Captured by the Apaches, Sneed is dragged between two horses and dumped cowering at Two-Knife’s feet. Unbound and finally unhinged, Sneed begs for his life and impudently, more gold. The Gatling doesn’t work. The Cavalry is impotent.  

On a scouting mission, Runner and Luke Boland come across the site of a massacre of soldiers and find the Apaches vigilant nearby. Tin Pot fits the makeshift pin and gets the Gatling working. Leona offers her help but Malcolm is rightly suspicious of her loyalties. When the Apaches charge, Tin Pot grinds the Gatling into action, decimating the wave until the remainder retreat. When the firing pin breaks, Malcolm plots a showy, pre-emptive strike rather than wait to die – seven armed with bean-can explosives against the Apaches, who now know the Gatling is deadly.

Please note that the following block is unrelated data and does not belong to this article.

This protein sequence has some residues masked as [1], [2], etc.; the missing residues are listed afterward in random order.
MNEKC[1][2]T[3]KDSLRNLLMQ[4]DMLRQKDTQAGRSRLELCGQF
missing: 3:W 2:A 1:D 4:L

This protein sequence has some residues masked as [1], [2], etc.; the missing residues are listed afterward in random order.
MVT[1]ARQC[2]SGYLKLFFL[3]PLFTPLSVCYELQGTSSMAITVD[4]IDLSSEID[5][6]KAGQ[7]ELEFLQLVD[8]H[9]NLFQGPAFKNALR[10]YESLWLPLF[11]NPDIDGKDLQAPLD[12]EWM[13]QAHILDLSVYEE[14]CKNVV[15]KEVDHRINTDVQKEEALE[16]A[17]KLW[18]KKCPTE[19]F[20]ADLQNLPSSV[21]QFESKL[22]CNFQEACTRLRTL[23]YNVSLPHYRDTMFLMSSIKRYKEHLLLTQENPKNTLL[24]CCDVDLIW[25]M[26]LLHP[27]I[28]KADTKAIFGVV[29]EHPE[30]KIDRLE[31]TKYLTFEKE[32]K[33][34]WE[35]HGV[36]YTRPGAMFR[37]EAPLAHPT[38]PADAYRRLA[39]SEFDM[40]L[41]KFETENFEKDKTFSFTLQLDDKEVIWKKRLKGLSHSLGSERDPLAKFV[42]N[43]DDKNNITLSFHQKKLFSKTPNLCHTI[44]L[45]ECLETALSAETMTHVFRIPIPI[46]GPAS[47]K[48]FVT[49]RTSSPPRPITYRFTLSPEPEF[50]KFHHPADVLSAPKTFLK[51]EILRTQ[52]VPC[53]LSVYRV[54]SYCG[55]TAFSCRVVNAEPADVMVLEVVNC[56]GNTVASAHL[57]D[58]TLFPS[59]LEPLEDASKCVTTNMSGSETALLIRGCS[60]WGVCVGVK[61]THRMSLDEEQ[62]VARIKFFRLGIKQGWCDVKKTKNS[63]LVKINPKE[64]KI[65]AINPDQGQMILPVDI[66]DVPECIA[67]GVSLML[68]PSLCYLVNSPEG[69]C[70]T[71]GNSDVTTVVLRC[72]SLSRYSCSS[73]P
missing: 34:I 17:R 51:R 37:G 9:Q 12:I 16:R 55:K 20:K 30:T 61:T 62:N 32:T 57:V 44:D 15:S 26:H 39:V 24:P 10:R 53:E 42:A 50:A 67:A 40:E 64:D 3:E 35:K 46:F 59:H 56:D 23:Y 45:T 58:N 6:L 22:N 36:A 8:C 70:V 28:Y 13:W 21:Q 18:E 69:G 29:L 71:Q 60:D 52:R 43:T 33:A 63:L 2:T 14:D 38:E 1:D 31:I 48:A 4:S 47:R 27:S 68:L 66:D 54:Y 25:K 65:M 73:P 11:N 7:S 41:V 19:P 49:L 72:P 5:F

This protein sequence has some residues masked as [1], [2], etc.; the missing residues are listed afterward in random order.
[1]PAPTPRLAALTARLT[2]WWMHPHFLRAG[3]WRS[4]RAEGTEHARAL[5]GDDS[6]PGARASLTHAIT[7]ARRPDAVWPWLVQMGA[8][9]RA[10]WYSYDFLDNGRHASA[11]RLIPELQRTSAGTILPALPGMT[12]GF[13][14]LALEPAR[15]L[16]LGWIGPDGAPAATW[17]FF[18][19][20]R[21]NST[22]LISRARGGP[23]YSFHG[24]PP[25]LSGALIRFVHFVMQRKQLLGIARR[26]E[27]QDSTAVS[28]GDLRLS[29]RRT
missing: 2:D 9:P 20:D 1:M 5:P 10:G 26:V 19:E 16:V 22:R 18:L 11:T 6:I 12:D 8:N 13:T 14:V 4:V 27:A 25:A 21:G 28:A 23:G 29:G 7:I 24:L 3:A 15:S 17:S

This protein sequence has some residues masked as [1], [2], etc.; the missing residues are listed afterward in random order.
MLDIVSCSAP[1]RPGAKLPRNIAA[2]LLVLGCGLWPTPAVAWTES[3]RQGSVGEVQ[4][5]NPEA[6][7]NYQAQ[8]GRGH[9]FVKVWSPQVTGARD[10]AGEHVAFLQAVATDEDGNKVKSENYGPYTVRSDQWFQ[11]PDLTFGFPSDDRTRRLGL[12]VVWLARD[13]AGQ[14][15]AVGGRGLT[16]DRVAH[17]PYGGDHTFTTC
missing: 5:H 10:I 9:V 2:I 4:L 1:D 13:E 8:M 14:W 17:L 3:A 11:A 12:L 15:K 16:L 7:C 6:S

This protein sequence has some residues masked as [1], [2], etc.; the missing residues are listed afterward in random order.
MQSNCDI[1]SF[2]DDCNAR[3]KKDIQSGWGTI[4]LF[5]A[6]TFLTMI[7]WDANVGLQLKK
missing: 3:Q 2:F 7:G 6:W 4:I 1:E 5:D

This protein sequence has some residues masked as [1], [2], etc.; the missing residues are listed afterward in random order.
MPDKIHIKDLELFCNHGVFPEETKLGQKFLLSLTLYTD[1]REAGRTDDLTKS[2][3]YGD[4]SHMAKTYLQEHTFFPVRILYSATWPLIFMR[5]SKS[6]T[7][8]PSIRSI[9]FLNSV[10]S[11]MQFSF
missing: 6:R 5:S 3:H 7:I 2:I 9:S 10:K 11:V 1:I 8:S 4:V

In darkness, Sneed is nothing if not incessant. He shakes loose from his tree during the chaos, grabs a rifle and tries to kill Two-Knife. In a chillingly satirical moment, Sneed’s rifle misfires. He is expertly dispatched by another perfectly ironic shot – an arrow to the heart.

Back at their camp, Leona tries to convince young Jim Boland to run away with her to Two-Knife and save themselves. As she takes off, an Apache Brave fires and kills Jim. An enraged Martha Boland tackles Leona on a hillside. While they are fighting, Two-Knife instructs his warrior to kill the “Americana” who instead shoots and kills Leona. As she tumbles down the hill, the Gatling’s firing pin flies out from beneath her.